The focus this is on the tone and language. At the last meeting it made two small changes to the monetary policy announcement – saying that risks are no longer ‘tilted to the downside’ and that policymakers don’t think rates will be cut further.

The next important baby step would be to remove the option to “increase the [QE] programme in terms of size and/or duration”. Minutes from June show the Governing Council is willing to look at this easing bias again.

Removing this easing bias could be yet another yard on the normalisation marathon. Although the euro has stiffened since late June this would likely be taken by the market as broadly ‘euro-positive’.  Leaving this in would likely spark a plunge in EURUSD on the release of the statement, although it could be quickly corrected by a hawkish Draghi in the presser. However, the bond market reaction to the speech by Draghi last month could play a part and the Governing Council may not want to send any further hawkish signals for the time being.

It doesn’t have to remove it completely: The ECB could remove the commitment to increase the “size” of QE, even if it leaves the possibility to extend the duration of the programme still further (a course that may be a requirement to help ensure an orderly exit from QE anyway – less QE but for longer could be a method the Governing Council views as the most gentle exit).

There is good cause to shift the language here. Strong economic growth certainly makes increasing the size of monthly bond purchases unlikely and an unnecessary addition to the statement at present. Failure to remove any aspect of the easing bias (size and/or duration) may make the ECB have to deliver a more abrupt shift in tone later. It looks like it can remove the ‘size’ element but hold on to some more flexibility by signal it is still willing to prolong QE depending on how inflation progresses.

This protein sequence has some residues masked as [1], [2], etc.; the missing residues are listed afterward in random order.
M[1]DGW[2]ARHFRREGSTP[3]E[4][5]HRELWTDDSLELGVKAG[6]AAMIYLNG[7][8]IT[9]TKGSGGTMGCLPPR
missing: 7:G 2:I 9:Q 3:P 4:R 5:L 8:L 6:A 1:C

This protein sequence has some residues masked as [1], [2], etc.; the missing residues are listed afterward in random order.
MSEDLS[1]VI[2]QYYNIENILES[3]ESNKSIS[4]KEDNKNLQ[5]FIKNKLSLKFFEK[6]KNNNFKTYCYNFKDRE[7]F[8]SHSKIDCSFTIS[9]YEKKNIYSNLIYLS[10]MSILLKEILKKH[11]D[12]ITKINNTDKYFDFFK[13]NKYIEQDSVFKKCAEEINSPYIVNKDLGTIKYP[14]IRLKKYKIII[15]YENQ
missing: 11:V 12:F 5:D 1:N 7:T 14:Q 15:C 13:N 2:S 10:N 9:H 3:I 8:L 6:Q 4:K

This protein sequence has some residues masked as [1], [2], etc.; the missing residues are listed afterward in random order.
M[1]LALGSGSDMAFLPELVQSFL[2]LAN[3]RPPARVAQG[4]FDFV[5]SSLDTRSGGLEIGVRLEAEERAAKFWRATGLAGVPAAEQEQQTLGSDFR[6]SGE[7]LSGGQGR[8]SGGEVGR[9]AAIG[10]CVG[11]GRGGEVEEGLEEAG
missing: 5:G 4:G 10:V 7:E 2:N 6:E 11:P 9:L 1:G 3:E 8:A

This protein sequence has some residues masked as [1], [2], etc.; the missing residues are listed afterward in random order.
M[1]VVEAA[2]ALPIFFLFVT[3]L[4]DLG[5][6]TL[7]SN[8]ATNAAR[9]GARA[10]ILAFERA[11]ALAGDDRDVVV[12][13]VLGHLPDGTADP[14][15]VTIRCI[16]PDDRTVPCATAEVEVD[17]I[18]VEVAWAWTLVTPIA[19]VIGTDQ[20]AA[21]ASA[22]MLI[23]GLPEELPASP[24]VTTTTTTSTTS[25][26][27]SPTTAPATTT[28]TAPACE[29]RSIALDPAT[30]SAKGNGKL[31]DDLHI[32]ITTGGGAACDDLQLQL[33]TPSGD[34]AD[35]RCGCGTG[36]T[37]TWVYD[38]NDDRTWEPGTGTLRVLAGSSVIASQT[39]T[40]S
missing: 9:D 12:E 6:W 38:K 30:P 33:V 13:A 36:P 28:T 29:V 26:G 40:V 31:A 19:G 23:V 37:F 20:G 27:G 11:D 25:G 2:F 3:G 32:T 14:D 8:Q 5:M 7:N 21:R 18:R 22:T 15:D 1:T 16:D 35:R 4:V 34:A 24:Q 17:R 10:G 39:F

Caution

The ECB has tightened too quickly twice before and is loath to repeat the mistake. While this may be the first meeting at which there is a proper discussion of reducing stimulus, any word on tapering is likely to be held back until September, when there will also be fresh staff projections. Draghi will face questions on whether tapering was discussed and what the consensus is. He is likely to admit it was discussed but no firm commitments have been made.

The ECB is expected to delay any commitment to taper purchases until the September meeting, when it may outline a reduction starting in 2018. There is absolutely no talk of rate hikes as the ECB wants to pare back stimulus before considering tightening.

The two big takeaways from Sintra is that central banks are eyeing the path to the exit doors and that even the merest hint of removing the punch bowl can still roil financial markets, albeit not quite as badly as when Bernanke sparked his taper tantrum. The ECB could strike a useful compromise this month by removing the easing bias, which is broadly expected by the market. Failure to drop this will require a more abrupt shift in tone later and we note that the ECB is running out of time with asset purchases and with its plans to decide on monetary policy for 2018 by the October meeting.